Who Sets the Rules of Bitcoin as Nation-States and Corps Roll In
“Little by little, and then all at once.”
That’s how people go bankrupt, of course. But it’s also a fair description of bitcoin’s ascendance from radical experiment to widely used technology. Recall, if you dare, that in March 2020 BTC was trading at about $5,000 per token and had been in the doldrums for years. Then COVID-19 lockdowns juiced boredom-driven day trading and increased interest in crypto, ultimately unleashing a string of transformational moments for Bitcoin It was in 2021 there was a big BTC buy by Tesla, integration into Twitter, high-profile legislative debates in the U.S., a record-setting stadium name deal and national adoption in El Salvador.
This article is part of Future of Money Week, a series exploring the varied (and sometimes weird) ways value will move in the future.
The arrival of nation-states and tech corporations in Bitcoinland is a huge, positive milestone. Twitter and El Salvador are directly exposing new mass audiences to crypto usage instead of just speculation. Because bitcoin is more useful as more people use it (the “network effect”), these moves also increase the appeal of future integrations. Major corporate buys, meanwhile, open the door for more institutional investment and legitimize bitcoin’s inflation-hedge thesis.
But those new players also bring new risks – arguably risks of a sort the world has never before seen. An array of centrally run, sometimes very powerful entities now have vested interests in the design and growth of a system they all share. History suggests their interests will, sooner or later, diverge, and that some will try and change bitcoin to their liking.
They will find the system used to propose and execute changes to bitcoin is barely a “system” at all. Unlike a company or a national government, the Bitcoin blockchain doesn’t have a formal leadership structure (with one debatable exception). Instead, as developer Gavin Andresen put it in 2015, Bitcoin’s design and evolution “really comes down to, what code are people running, and how influential are the people who are running the code?” In other words, Bitcoin upgrades are largely a matter of persuasion.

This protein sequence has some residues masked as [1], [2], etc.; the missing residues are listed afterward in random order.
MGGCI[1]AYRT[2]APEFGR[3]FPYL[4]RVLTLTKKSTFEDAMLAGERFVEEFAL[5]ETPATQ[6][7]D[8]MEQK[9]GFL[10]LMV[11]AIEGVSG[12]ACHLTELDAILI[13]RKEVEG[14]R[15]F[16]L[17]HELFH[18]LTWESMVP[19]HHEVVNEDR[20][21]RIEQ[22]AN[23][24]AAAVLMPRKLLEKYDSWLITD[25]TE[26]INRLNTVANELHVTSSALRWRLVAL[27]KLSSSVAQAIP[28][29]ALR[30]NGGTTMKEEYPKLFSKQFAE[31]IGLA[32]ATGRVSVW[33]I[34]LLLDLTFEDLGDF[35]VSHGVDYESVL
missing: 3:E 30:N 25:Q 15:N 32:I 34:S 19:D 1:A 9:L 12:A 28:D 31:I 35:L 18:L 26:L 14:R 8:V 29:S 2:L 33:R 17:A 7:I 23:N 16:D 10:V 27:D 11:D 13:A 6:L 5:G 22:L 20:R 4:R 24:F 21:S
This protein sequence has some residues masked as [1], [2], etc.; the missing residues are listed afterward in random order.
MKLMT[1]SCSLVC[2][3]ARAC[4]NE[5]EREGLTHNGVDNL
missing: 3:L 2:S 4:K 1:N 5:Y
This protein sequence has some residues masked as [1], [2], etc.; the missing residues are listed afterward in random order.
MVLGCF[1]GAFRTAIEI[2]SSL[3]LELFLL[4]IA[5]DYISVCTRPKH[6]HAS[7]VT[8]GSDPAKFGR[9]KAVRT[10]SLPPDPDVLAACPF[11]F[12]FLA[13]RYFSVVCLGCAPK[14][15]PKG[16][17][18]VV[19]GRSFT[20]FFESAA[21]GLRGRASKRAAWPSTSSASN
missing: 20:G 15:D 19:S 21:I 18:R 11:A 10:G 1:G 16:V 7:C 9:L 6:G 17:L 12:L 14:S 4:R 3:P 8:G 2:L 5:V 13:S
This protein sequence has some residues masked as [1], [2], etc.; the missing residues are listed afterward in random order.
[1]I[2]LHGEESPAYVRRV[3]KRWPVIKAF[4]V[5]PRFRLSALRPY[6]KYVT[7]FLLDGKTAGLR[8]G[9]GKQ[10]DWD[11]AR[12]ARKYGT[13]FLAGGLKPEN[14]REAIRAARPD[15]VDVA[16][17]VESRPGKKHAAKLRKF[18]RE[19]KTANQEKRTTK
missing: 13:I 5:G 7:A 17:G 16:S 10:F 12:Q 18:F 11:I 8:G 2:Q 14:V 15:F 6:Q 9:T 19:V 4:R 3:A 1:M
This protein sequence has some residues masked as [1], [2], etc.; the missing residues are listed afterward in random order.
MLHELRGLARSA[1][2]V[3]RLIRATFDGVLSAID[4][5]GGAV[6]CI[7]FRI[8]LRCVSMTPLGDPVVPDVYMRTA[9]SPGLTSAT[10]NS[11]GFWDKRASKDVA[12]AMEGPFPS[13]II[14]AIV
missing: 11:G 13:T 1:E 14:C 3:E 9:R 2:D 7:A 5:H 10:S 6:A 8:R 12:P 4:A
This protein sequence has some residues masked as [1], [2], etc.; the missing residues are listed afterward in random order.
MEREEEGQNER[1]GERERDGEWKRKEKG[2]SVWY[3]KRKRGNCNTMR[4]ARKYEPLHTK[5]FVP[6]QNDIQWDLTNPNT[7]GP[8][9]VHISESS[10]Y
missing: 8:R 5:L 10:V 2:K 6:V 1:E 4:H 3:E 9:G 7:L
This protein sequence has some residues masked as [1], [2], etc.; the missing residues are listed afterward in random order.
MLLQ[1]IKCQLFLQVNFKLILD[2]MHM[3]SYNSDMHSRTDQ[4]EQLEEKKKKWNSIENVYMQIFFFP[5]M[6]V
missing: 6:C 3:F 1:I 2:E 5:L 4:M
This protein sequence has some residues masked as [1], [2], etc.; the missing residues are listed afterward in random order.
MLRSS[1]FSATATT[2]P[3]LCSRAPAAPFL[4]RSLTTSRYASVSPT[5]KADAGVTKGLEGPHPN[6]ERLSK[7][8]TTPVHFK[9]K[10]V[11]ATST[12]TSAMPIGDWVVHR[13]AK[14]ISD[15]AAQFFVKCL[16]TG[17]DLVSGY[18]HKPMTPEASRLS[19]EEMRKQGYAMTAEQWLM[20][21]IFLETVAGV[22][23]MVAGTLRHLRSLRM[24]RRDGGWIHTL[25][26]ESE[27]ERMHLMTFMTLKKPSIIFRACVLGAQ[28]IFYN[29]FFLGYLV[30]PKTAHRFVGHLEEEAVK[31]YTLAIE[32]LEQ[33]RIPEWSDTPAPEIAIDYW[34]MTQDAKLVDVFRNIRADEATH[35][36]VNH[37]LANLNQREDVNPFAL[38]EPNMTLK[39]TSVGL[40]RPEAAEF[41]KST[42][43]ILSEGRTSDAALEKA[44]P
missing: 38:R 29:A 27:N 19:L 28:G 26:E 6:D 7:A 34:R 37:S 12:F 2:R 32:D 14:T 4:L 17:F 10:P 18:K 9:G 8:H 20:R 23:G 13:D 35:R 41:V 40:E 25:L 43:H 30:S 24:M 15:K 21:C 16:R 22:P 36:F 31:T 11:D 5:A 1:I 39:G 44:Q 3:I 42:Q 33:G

So what if Twitter or Tesla or Germany decide that they want Bitcoin to be something else? With enough money, with courtrooms and jails, with an army division or two, could they force their vision on the most powerful stateless entity on the planet?
Why change Bitcoin?
We got a preview of such a conflict in the so-called “Blocksize War” of 2015-2017, recently chronicled in an excellent book by Jonathan Bier. In very broad strokes, the conflict was between entities, including companies like BitPay and Coinbase, that advocated for larger “blocks” of transactions to increase the network’s speed. They were opposed by “small blockers,” who warned that increasing the block size would make it more expensive and difficult to run a Bitcoin node, threatening the system’s decentralization and, ultimately, its resilience.
The Blocksize War is an important episode when considering the future of Bitcoin, because it illustrates both the motives and methods that we might see replayed on a still larger scale. In this case, the motives for big blockers were largely commercial. Businesses like BitPay needed more throughput to turn bitcoin into a coffee-cup currency. The other side of the debate, at least in Bier’s telling, was made up of people prioritizing long-term stability and what we’d now call the “store of value” model, even if it meant bitcoin transactions stayed fairly slow.
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